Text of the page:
This Frequently Asked Questions page addresses aspects of the Discover Online Catalog (DOC) which may be unclear to new users. Further guides and tutorials on using DOC are also in development.
Please select a tab that most closely addresses your question. If you prefer step by step instructions on searching for specific records or topics, please visit the DOC Search Guides.
How do I search the catalog?
We recommend using Chrome when searching DOC. To conduct a search, enter the words you want to search for in the search box beside the word Find. Click Enter or click on the magnifying glass and your search will begin.
To search using the advanced search options, click on the link below the basic search box that reads Show advanced search options. Several searches for specific fields will appear below the basic search.
What do the advanced search fields mean?
An advanced search will look for your query within the field specified across all the records in our catalog. You can use a combination of advanced search queries in addition to a keyword search and search facets to return very specific results.
- Record ID (search for exact match id) – A Record ID is a call number. If you know the call number of exactly what you are looking for, enter it here. Make sure it matches exactly though or you won’t find what you need!
- Title – This will search for your text in the titles of all the catalog records.
- Subjects – This will search for your text in the subject headings attached to catalog records.
- Land Grants – This field is special. It will search the indexed land grants found in Record ID: SR.12.7.3, which is part of the land grants found in the Secretary of State Record Group. It will search text found in the following land grant fields: Acres, Grant No., Warrant No., Issued date, Entry No., Entered date, Surveyed date, Book, Page, Location, and Remarks. If you want to search by a person’s name, use the Title advanced search field instead of this one.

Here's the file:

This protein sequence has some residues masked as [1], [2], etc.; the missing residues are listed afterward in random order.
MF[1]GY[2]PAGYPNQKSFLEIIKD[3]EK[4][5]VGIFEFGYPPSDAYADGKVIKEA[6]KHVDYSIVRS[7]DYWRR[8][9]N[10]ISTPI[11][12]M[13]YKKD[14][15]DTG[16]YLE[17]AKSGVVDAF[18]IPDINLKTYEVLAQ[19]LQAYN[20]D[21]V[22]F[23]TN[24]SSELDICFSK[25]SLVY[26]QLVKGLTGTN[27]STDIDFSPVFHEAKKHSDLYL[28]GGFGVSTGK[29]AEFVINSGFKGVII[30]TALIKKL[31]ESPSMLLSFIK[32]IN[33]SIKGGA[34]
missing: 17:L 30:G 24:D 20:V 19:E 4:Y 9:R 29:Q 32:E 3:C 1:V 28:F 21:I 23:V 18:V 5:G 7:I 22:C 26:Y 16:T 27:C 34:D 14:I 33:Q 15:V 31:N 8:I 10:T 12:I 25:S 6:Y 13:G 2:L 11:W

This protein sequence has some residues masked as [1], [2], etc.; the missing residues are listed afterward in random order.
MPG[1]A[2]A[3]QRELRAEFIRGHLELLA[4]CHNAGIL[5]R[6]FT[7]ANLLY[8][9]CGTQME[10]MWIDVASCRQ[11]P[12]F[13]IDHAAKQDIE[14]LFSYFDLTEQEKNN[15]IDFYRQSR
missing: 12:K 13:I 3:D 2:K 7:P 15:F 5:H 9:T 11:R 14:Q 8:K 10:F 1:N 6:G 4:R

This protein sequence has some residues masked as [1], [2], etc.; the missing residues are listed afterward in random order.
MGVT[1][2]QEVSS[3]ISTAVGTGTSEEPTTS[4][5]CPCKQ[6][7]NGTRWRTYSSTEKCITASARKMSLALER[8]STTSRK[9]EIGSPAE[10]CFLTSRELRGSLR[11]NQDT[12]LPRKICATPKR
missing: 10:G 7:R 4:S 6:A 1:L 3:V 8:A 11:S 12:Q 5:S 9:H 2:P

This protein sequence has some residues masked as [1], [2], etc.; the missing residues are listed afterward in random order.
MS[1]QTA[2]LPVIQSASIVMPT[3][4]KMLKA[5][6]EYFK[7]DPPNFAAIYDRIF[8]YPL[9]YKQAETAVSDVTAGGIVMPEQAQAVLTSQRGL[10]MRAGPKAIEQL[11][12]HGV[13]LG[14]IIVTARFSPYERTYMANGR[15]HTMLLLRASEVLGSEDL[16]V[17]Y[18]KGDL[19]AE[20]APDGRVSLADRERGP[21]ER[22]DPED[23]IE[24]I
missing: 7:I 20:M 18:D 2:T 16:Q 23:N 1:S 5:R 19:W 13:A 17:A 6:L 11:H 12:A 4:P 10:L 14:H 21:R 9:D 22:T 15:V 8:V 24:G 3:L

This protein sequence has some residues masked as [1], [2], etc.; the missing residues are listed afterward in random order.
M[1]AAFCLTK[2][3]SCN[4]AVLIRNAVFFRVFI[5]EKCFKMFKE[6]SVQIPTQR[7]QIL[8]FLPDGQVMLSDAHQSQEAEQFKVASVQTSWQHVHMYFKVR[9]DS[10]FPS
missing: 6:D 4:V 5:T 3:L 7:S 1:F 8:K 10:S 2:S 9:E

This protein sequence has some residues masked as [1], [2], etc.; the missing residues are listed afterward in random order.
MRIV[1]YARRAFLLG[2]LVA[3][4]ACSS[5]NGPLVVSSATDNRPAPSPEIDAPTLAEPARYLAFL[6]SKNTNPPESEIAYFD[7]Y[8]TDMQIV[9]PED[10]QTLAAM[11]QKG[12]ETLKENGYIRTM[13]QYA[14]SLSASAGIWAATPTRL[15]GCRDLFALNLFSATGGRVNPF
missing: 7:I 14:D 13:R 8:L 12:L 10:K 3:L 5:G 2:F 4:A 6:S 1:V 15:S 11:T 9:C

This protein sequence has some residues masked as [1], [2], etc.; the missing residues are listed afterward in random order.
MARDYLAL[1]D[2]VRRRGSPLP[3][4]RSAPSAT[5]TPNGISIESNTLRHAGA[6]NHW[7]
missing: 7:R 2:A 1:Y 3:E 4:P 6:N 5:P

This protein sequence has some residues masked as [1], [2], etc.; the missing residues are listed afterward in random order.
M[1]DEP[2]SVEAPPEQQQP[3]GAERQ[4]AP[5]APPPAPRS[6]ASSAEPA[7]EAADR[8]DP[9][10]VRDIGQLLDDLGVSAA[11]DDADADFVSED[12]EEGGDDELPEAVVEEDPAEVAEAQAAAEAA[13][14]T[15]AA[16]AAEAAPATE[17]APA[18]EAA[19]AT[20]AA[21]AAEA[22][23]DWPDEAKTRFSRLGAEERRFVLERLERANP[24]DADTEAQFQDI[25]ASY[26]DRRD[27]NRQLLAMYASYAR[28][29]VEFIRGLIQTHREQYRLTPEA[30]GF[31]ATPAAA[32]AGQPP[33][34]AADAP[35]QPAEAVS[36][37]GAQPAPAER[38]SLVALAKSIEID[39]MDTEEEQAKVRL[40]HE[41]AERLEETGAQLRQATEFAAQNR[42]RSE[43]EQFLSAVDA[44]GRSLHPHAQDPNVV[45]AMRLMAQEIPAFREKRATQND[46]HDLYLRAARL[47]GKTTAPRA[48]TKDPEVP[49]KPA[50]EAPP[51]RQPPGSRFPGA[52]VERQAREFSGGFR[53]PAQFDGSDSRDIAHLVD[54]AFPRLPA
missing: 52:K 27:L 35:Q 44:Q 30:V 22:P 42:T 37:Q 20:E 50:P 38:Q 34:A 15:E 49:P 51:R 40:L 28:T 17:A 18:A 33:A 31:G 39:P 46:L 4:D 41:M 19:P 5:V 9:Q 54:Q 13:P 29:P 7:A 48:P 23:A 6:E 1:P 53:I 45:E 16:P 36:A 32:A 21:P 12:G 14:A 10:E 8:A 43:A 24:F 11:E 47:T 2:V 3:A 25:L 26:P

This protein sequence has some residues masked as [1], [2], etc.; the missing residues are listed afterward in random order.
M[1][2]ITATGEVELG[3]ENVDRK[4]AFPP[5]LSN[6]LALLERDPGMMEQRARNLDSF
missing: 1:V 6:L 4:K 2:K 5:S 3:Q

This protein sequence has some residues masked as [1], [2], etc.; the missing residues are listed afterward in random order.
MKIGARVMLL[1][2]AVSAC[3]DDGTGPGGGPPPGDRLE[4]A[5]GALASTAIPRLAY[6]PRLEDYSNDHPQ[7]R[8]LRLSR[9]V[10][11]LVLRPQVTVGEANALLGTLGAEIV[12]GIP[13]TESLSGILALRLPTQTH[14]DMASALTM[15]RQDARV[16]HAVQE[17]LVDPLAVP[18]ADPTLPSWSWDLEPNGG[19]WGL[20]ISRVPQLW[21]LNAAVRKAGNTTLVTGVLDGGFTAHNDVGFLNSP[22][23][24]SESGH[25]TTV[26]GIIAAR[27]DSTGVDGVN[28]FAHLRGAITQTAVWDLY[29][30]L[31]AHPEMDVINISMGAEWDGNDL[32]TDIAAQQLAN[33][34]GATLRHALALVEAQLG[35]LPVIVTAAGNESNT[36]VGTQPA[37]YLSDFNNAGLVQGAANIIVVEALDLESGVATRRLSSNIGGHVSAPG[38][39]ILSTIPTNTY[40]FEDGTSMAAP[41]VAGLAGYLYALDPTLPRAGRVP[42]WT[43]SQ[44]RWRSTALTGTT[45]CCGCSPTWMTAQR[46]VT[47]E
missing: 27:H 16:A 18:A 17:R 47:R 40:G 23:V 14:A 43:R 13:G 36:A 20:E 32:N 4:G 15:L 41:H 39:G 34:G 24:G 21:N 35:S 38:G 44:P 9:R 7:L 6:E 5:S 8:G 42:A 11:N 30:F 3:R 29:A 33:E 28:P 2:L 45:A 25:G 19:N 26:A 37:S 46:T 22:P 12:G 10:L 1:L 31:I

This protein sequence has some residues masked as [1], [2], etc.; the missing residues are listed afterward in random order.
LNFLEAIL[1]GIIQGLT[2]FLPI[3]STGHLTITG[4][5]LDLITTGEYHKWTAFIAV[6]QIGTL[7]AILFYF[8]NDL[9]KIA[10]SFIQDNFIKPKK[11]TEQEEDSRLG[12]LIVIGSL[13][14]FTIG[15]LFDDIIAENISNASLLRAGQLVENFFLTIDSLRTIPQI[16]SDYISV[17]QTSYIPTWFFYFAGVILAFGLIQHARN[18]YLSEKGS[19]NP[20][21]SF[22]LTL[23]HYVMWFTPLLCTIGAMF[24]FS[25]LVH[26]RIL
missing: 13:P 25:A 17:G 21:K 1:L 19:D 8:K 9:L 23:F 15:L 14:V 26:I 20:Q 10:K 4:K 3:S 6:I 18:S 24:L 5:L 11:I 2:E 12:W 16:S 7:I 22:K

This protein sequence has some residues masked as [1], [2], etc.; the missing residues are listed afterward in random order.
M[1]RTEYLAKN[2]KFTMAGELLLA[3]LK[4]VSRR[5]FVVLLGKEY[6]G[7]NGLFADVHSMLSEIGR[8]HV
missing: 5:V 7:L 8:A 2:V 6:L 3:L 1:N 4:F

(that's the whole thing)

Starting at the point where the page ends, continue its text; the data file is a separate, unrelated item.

- Creator – This field will search based on the creators of records. Enter free text or click the magnifying glass to only search for creators that already exist in our catalog.
- Format – This field will only search for records of a specific format. Use the drop-down arrow to pick from a selection of formats.
- Record between dates – Use these fields to look for records from a certain time period. Make sure you enter a date in the format MM/DD/YYYY or click the field to bring up a calendar and select the date you need. You can use one date field to conduct open ended searches or both to limit your results to a specific date range.
What do the sort order options mean?
In a drop-down list above your search results are options for how to sort your results:
- By Relevance – The catalog determines relevancy by identifying where in the catalog record the term you search for appears. Higher relevancy is given to words found in the Title field of a record, followed by the Scope Notes and Subject Headings, and then by all the other notes the record may have.
- By Creator’s Name – Sort the results alphabetically by the name of the Creator.
- By Record ID – Sort the results based on the Record ID (aka the call number) of the records.
- By Title – Sort the results alphabetically by the Title field.
- By Hierarchy – This option groups results from the same collection or record group together in your search results. This option is useful if you want to see all results from a set of records at one time.
I’ve got my search results. What does all this information mean?
Once you do a search, the catalog will present you with the results in a list. Each result lists the following information, if it’s available:
- Title of the Materials – The title for the series, box, item, or other level of materials is listed first. The title is also a link; if you click on it, you’ll be taken to the catalog entry for those materials.
- Creator – The Creator of the records.
- Date – If there is a date listed for this set of materials, it will be displayed in the upper right corner of each search result.
- Record ID – This is the call number of the records.
- Descriptive note - If the materials in your search results have a Scope and Content, Abstract, or other note describing the content, the first few words of that information will appear between Record ID and the View finding aid link.
- View finding aid – If the records have a finding aid, a link to that finding aid will appear in the search results.
- Parent Records – If the materials are part of a group of records, this will show all the levels above materials in your search result.
My search brought back more results than I have time to look through. How do I narrow things down to just what I need?
If your search is generating too many results, try again using a different keyword, adding some facets to your search, or using advanced search fields. Keywords can be important – your results may be reduced just by using a slightly different word or phrase! Search facets are located at the left side of the screen – simply click one to narrow down your results by repository, creator type, collection and more. You can also try searching specific fields by using the advanced search options. Use one or a combination of these techniques to find the records you are looking for.